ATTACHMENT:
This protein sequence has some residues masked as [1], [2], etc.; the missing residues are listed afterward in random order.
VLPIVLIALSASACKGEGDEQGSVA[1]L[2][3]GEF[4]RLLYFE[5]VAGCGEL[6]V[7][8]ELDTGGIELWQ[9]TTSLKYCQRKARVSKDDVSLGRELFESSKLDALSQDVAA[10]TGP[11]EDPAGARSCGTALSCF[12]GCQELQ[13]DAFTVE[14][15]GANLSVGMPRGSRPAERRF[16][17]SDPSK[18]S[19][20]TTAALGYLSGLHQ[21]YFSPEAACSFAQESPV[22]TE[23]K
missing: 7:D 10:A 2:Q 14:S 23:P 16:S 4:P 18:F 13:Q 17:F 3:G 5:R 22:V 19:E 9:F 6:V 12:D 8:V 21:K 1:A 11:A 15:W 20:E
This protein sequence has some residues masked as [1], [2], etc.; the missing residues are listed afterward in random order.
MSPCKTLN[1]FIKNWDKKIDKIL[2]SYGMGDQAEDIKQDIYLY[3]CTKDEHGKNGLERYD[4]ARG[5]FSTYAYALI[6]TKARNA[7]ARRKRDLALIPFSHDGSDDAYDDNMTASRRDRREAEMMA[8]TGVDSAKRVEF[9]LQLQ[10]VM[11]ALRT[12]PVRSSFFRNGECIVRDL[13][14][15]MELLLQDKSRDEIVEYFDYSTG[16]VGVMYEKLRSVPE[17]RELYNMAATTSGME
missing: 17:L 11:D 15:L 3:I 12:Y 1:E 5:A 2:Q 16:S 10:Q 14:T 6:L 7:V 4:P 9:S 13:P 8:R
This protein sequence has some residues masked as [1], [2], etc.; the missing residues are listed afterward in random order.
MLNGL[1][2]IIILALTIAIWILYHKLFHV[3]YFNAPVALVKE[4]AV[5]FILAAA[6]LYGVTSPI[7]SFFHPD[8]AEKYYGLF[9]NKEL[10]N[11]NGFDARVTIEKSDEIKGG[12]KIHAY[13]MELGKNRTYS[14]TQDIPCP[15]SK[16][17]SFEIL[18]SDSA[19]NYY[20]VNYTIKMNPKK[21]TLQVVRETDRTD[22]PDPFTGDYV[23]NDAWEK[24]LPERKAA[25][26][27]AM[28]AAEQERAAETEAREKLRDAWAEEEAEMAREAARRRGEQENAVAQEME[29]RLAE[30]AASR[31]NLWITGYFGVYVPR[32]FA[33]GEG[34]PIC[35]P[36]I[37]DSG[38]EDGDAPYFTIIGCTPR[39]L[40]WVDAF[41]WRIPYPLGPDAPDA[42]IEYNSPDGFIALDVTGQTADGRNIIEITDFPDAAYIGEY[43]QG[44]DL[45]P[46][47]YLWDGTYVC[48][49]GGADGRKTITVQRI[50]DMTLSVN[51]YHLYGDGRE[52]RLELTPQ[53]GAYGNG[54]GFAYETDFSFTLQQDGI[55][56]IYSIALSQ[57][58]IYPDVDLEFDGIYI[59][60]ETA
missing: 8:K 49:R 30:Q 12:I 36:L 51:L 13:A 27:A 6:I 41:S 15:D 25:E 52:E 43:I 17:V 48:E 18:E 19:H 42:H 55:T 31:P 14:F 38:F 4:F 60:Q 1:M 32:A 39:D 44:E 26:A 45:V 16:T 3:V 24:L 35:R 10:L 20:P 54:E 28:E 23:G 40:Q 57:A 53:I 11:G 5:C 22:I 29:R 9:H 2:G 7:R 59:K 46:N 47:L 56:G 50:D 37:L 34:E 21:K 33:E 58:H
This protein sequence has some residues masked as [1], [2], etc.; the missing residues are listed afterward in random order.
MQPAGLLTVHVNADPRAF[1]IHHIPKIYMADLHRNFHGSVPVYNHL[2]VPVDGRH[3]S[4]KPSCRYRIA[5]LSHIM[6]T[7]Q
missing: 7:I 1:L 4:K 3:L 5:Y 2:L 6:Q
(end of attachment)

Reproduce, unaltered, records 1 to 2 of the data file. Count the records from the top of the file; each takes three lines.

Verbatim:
This protein sequence has some residues masked as [1], [2], etc.; the missing residues are listed afterward in random order.
VLPIVLIALSASACKGEGDEQGSVA[1]L[2][3]GEF[4]RLLYFE[5]VAGCGEL[6]V[7][8]ELDTGGIELWQ[9]TTSLKYCQRKARVSKDDVSLGRELFESSKLDALSQDVAA[10]TGP[11]EDPAGARSCGTALSCF[12]GCQELQ[13]DAFTVE[14][15]GANLSVGMPRGSRPAERRF[16][17]SDPSK[18]S[19][20]TTAALGYLSGLHQ[21]YFSPEAACSFAQESPV[22]TE[23]K
missing: 7:D 10:A 2:Q 14:S 23:P 16:S 4:P 18:F 13:Q 17:F 3:G 5:R 22:V 19:E 9:F 6:V 12:D 8:V 21:K 1:A 11:A 15:W 20:E
This protein sequence has some residues masked as [1], [2], etc.; the missing residues are listed afterward in random order.
MSPCKTLN[1]FIKNWDKKIDKIL[2]SYGMGDQAEDIKQDIYLY[3]CTKDEHGKNGLERYD[4]ARG[5]FSTYAYALI[6]TKARNA[7]ARRKRDLALIPFSHDGSDDAYDDNMTASRRDRREAEMMA[8]TGVDSAKRVEF[9]LQLQ[10]VM[11]ALRT[12]PVRSSFFRNGECIVRDL[13][14][15]MELLLQDKSRDEIVEYFDYSTG[16]VGVMYEKLRSVPE[17]RELYNMAATTSGME
missing: 17:L 11:D 15:L 3:I 12:Y 1:E 5:A 2:Q 16:S 10:Q 14:T 6:L 7:V 4:P 9:S 13:P 8:R